Schauer  PR, Bhatt  DL, Kirwan  JP,  et al; STAMPEDE Investigators.  Bariatric surgery versus intensive medical therapy for diabetes: 3-year outcomes.  N Engl J Med. 2014;370(21):2002-2013.PubMedGoogle ScholarCrossref
3.
Courcoulas  AP, Belle  SH, Neiberg  RH,  et al.  Three-year outcomes of bariatric surgery vs lifestyle intervention for type 2 diabetes mellitus treatment: a randomized clinical trial.  JAMA Surg. 2015;150(10):931-940.PubMedGoogle ScholarCrossref
4.
Puzziferri  N, Roshek  TB  III, Mayo  HG, Gallagher  R, Belle  SH, Livingston  EH.  Long-term follow-up after bariatric surgery: a systematic review.  JAMA. 2014;312(9):934-942.PubMedGoogle ScholarCrossref
5.
Sjöström  L, Lindroos  AK, Peltonen  M,  et al; Swedish Obese Subjects Study Scientific Group.  Lifestyle, diabetes, and cardiovascular risk factors 10 years after bariatric surgery.  N Engl J Med. 2004;351(26):2683-2693.PubMedGoogle ScholarCrossref
6.
Sjöström  L, Peltonen  M, Jacobson  P,  et al.  Association of bariatric surgery with long-term remission of type 2 diabetes and with microvascular and macrovascular complications.  JAMA. 2014;311(22):2297-2304.PubMedGoogle ScholarCrossref
7.
Carlsson  LM, Peltonen  M, Ahlin  S,  et al.  Bariatric surgery and prevention of type 2 diabetes in Swedish obese subjects.  N Engl J Med. 2012;367(8):695-704.PubMedGoogle ScholarCrossref
8.
Courcoulas  AP, Christian  NJ, Belle  SH,  et al; Longitudinal Assessment of Bariatric Surgery (LABS) Consortium.  Weight change and health outcomes at 3 years after bariatric surgery among individuals with severe obesity.  JAMA. 2013;310(22):2416-2425.PubMedGoogle Scholar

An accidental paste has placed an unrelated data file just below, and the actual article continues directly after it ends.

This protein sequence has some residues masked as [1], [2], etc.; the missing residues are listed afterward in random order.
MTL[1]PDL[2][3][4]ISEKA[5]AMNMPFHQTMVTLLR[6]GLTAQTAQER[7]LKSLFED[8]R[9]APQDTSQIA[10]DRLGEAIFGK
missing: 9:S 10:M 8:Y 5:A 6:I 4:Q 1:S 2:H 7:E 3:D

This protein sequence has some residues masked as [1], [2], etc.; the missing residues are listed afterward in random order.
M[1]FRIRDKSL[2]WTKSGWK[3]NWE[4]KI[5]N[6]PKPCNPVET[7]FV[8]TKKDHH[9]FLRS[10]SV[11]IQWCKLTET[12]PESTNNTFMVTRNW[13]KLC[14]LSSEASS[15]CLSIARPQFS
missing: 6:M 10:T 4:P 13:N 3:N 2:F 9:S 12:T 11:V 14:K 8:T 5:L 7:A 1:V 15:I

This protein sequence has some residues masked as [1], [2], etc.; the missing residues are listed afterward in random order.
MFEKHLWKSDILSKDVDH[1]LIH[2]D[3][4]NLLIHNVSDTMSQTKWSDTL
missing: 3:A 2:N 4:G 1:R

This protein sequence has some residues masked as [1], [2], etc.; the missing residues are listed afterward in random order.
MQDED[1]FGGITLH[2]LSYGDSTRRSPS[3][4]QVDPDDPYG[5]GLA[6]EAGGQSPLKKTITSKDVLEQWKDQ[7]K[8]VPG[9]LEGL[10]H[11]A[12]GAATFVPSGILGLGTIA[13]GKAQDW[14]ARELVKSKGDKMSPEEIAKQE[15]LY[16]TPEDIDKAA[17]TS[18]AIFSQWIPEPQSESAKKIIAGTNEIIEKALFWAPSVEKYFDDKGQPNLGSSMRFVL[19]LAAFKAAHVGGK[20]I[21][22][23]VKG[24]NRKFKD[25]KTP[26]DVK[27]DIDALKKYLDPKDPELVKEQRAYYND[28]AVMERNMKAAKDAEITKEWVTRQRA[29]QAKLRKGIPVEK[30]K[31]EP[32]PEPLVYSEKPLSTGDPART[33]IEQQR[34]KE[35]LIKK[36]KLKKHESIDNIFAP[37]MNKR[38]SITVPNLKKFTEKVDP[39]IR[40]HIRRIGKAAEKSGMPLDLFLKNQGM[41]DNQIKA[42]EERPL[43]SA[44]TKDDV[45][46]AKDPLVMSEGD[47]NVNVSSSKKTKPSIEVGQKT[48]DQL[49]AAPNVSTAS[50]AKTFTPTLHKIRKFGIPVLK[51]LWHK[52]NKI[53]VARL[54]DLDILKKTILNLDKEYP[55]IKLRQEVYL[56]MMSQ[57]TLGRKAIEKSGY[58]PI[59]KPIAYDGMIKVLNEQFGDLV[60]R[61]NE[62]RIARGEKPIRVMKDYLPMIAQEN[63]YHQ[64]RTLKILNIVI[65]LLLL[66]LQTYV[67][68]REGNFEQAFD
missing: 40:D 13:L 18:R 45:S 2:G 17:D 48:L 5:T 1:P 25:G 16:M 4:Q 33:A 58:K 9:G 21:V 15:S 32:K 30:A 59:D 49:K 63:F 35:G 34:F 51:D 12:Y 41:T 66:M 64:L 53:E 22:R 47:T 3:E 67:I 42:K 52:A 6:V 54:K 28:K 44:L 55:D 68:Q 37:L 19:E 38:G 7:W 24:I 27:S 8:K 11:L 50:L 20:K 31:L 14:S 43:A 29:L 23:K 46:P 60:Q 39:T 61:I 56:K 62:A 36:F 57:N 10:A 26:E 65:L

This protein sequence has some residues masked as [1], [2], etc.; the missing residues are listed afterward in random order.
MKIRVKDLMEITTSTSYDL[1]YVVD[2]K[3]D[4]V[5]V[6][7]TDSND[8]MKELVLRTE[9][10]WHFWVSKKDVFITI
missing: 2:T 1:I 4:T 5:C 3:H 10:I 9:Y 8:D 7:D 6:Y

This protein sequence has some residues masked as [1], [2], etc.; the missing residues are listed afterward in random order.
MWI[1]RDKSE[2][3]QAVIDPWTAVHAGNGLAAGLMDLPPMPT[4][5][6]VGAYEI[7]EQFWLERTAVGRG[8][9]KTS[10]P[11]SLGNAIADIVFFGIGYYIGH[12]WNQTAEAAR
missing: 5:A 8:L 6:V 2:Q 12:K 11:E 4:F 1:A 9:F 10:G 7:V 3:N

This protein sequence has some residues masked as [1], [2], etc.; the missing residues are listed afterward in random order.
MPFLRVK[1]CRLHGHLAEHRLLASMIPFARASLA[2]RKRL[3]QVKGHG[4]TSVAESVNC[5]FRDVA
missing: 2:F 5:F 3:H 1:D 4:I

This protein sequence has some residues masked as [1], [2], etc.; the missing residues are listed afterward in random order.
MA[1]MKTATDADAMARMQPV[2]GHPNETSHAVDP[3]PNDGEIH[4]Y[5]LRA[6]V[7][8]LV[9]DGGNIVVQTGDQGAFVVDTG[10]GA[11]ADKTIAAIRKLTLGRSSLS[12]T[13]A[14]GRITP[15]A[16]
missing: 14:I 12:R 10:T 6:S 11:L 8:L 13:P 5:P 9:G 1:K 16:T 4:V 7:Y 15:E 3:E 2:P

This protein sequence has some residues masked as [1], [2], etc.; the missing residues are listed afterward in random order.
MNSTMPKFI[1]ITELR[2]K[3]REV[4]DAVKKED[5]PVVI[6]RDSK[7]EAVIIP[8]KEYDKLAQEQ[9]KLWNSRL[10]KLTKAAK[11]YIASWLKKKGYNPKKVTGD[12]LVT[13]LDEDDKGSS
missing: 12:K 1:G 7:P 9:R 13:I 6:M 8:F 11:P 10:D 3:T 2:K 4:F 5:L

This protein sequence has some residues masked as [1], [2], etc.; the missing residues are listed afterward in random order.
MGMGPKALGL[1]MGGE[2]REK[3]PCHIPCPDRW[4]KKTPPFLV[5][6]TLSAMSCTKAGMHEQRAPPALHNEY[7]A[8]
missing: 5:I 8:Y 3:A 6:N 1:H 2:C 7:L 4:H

9.
Christian  NJ, King  WC, Yanovski  SZ, Courcoulas  AP, Belle  SH.  Validity of self-reported weights following bariatric surgery.  JAMA. 2013;310(22):2454-2456.PubMedGoogle ScholarCrossref
10.
Belle  SH, Berk  PD, Chapman  WH,  et al; LABS Consortium.  Baseline characteristics of participants in the Longitudinal Assessment of Bariatric Surgery-2 (LABS-2) study.  Surg Obes Relat Dis. 2013;9(6):926-935.PubMedGoogle ScholarCrossref
11.
 National death index. Centers for Disease Control and Prevention website. https://www.cdc.gov/nchs/ndi/index.htm. Accessed October 19, 2017.
12.
Maciejewski  ML, Arterburn  DE, Van Scoyoc  L,  et al.  Bariatric surgery and long-term durability of weight loss.  JAMA Surg. 2016;151(11):1046-1055.PubMedGoogle ScholarCrossref
13.
Adams  TD, Davidson  LE, Litwin  SE,  et al.  Health benefits of gastric bypass surgery after 6 years.  JAMA. 2012;308(11):1122-1131.PubMedGoogle ScholarCrossref
14.
Lent  MR, Wood  GC, Cook  A,  et al.  Five-year weight change trajectories in Roux-en-Y gastric bypass patients.  J Patient Cent Res Rev. 2016;3(3):181.Google ScholarCrossref
15.
Unick  JL, Neiberg  RH, Hogan  PE,  et al; Look AHEAD Research Group.  Weight change in the first 2 months of a lifestyle intervention predicts weight changes 8 years later.  Obesity (Silver Spring). 2015;23(7):1353-1356.PubMedGoogle ScholarCrossref
16.
Field  AE, Camargo  CA  Jr, Ogino  S.  The merits of subtyping obesity: one size does not fit all.  JAMA. 2013;310(20):2147-2148.PubMedGoogle ScholarCrossref
If you are not a JN Learning subscriber, you can either:
Subscribe to JN Learning for one year
Buy this activity
jn-learning_Modal_LoginSubscribe_Purchase
If you are not a JN Learning subscriber, you can either:
Subscribe to JN Learning for one year
Buy this activity
jn-learning_Modal_LoginSubscribe_Purchase
With a personal account, you can:
  • Access free activities and track your credits
  • Personalize content alerts
  • Customize your interests
  • Fully personalize your learning experience
Education Center Collection Sign In Modal Right

Name Your Search

Save Search
With a personal account, you can:
  • Track your credits
  • Personalize content alerts
  • Customize your interests
  • Fully personalize your learning experience
jn-learning_Modal_SaveSearch_NoAccess_Purchase

Lookup An Activity

or

My Saved Searches

You currently have no searches saved.

With a personal account, you can:
  • Access free activities and track your credits
  • Personalize content alerts
  • Customize your interests
  • Fully personalize your learning experience
Education Center Collection Sign In Modal Right
Topics
State Requirements